Camps & Courses Haut Lac

Are summer camps still relevant for young people today?

June 12, 2017

The long summer break from school that is common to most countries creates both problems and opportunities for parents who want to ensure their children are able to make the best use of their time.
Nowadays, it is commonplace for both parents in a family to have full time jobs, and thus looking after their children during school holidays isn’t always easy. More people now also relocate abroad to enhance their careers and experience life in different countries, which means they are no longer able to rely on extended family members for help with childcare.
When faced with logistical problems such as these, summer camps are a welcome option. However, it is important to properly consider how your children and family may benefit from particular camps before signing up to one as their prices, options, activities and quality vary immensely.
Many families hope to use the summer holiday to optimise and improve aspects of their children’s lives or education. Camps now provide a variety of different programmes to suit children’s interests, whether these be sporting, artistic, technical or linguistic, so that they may grow and learn during their holiday whilst also having fun.
As camp providers, we have to be aware of new and emerging social and educational possibilities for young people in order to design appropriate programmes for them. Summer camps, such as the Haut-Lac Activity Camps, will be running a range of new courses this summer based on the results of a parent/student interest survey. Camps, such as the Haut-Lac Performing Arts Camp, Film Camp, Robotics Camp and Programming Camp, can play a hugely important role in children’s development by offering them real and positive life experiences that could also help them with their school studies.
One of the main advantages of adding an educational component, such as language learning or computer programming, to a camp is that it may be taught without the restrictions of a particular curriculum or exam preparation. We found out many years ago that providing students with the same instruction they receive at school during their summer break often just caused them to switch off. We thus had to rethink our approach.
Camps should in fact instil enthusiasm and passion in students by enabling them to develop their skills with other like-minded youngsters outside of a restrictive school curriculum. Camp students should thus be taken out of their comfort zones and put in situations that encourage them to interact with others, practicing, experimenting and sharing their new skills. It is through the continuous practice and use of new skills and methods that students grow in confidence and are able to perform better, as we have seen at Haut-Lac Activity Camps over the last 15 years.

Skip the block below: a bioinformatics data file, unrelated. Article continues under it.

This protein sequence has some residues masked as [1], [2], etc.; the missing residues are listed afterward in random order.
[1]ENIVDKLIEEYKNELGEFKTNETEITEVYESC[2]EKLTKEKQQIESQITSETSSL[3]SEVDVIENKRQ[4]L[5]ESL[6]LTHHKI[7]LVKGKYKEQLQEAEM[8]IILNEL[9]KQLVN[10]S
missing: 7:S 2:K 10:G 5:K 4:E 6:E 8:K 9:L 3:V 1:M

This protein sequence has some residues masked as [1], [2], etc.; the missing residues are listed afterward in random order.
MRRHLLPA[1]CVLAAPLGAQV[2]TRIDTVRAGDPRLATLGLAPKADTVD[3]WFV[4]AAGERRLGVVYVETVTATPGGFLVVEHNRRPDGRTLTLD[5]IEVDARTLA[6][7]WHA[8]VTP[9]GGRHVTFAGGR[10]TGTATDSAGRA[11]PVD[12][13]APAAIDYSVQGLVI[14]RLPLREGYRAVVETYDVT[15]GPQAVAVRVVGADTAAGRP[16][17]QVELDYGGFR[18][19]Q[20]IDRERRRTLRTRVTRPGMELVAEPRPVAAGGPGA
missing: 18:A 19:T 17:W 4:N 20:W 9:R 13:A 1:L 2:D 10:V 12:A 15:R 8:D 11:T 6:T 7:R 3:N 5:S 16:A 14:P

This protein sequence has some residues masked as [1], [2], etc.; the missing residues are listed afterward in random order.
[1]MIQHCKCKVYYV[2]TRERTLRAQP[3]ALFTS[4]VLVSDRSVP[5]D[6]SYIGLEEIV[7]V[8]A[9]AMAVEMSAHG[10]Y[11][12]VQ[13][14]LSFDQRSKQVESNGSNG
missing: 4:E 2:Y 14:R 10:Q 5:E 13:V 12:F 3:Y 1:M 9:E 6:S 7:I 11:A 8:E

Camps are a great way to encourage students to adopt a more mature outlook on life, as they are obliged to take care of their own equipment, get themselves ready for classes or activities, calculate how best to use their pocket money and much more. Furthermore, the interaction with other children from other countries and cultures, often in different languages, helps them learn and understand more about the wider world.
Not only is this interaction multilingual and multicultural, but it is also face-to-face and in real time rather than via a computer screen! Real life communication skills are vital for our children’s well-being but something that the next generation are doing less and less as our use of technology grows. Camps thus need to provide activities that will, one the one hand, pull children away from their phones, iPads and computers, and on the other hand, teach them the necessary technological skills to succeed in our rapidly-evolving digital world.
As any well-run summer school or camp organiser knows, its staff also play an extremely important role in the overall camp experience. The actions and attitude of camp staff have an enormous impact on the children in their care, who often see them as positive role models even after returning home. The latter is what camps like Haut-Lac search for in candidates and continue to stress to their staff during their training programmes.
Camp staff should ideally be qualified, energetic, enthusiastic and dedicated to working with young people. They should be able to provide the children in their care with a fun, vibrant and safe atmosphere in which to meet new people and experience new challenges.
Haut-Lac has been running camps for children and teenagers since 1987 and truly believes that a camp provides children with unique opportunities for growth in many areas. Camps should provide a secure and supervised environment in which children may take their first independent steps away from family and school, discover more about the world they live in, and learn to look after themselves whilst connecting with others.
Find out more about Haut-Lac Camps at www.haut-lac-camp.ch

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